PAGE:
When we choose to only relate to people on our inside, and not reach out and go to the place of the outsider, whatever the reason, God has something to say to us.

When a stranger comes into your neighbourhood or into the church, God challenges us to form relationships with them even if they are not comfortable relationships at the beginning. The goal of such relationships is to listen to God’s Word through them and to speak God’s word to them. You never know if you do this whether a whole family or a community may discover through your love and openness the water of life and the bread of life which is fed to us through the Holy Spirit and the life and teaching of our Saviour Jesus Christ.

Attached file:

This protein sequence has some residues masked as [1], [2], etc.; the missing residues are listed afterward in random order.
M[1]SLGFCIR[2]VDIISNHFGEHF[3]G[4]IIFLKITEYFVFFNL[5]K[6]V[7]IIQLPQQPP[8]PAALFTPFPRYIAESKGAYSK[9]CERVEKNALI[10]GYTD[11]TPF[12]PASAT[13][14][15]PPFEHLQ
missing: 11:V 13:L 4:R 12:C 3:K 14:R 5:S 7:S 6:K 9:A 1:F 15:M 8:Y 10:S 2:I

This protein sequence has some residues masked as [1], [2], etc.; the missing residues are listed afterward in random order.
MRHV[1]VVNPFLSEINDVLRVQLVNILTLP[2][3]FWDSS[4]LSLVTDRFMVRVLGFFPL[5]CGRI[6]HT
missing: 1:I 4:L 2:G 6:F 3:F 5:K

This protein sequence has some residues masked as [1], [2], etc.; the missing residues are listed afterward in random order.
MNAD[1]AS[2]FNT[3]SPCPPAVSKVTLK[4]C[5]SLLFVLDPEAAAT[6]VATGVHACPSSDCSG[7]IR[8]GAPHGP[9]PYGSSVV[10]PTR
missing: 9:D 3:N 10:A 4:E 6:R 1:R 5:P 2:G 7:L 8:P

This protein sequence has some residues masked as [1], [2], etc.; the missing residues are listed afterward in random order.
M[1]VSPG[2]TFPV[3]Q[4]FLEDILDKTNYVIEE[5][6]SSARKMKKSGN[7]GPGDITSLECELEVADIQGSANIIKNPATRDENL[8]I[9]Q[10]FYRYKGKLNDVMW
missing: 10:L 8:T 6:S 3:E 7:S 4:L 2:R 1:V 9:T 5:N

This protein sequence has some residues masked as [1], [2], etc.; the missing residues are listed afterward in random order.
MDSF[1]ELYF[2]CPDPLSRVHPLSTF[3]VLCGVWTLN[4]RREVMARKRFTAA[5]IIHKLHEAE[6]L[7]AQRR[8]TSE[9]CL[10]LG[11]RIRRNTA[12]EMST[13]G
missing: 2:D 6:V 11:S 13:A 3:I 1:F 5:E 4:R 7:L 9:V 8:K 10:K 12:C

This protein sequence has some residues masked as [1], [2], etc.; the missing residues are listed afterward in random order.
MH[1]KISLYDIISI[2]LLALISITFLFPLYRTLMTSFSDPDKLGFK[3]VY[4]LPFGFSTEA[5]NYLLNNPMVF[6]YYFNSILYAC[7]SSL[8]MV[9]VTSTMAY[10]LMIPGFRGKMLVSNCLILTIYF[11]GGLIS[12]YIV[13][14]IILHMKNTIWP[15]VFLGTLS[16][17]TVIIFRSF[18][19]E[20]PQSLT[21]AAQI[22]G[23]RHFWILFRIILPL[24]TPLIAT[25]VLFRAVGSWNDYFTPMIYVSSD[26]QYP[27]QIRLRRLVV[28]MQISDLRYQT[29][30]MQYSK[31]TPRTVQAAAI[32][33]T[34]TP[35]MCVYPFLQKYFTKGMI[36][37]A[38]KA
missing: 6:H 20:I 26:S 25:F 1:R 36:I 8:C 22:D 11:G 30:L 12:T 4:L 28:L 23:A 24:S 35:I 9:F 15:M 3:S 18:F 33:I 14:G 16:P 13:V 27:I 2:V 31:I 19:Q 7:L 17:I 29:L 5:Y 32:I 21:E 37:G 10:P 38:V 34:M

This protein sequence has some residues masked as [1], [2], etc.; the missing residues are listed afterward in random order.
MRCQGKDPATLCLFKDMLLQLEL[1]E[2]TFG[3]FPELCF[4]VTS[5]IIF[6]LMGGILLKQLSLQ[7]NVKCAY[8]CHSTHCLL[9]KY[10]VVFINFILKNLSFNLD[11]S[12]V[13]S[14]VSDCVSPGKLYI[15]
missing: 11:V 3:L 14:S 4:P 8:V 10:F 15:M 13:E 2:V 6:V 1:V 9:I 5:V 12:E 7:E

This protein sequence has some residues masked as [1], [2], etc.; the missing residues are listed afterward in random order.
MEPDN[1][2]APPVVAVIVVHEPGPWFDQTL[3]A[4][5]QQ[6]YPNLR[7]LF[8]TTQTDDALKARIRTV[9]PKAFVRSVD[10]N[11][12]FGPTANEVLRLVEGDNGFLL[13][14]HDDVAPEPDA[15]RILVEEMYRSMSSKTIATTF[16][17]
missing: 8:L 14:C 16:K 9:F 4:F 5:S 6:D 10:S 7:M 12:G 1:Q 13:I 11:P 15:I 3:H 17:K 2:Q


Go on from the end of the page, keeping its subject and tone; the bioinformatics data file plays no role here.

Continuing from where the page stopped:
The harvest is there, we just need to walk into the field. And the field is not that far away for any of us.

Harvesting of course is not always that easy either, sometimes it means that our lives will be over-run and things will be forced to change. It’s easy to sit and complain and grumble as the disciples did at first, but what God wants is for us to embrace the challenge of change- to love and welcome the outsider and enable them to become insiders to us, just as we can become insiders to them as well.

The journey is a challenging one- and even in the early church there were arguments about it. Do we expect the Gentiles to embrace Judaism- be circumcised or what-ever? Do we expect the outsider to follow our rules or are there some levels, where we can give way and some areas where we can’t?

This can only come out through relationships and conversation and it takes time to know and understand people who are from a world outside our own. We all need to be brave and we all need to trust God and be open to the guidance of the Holy Spirit.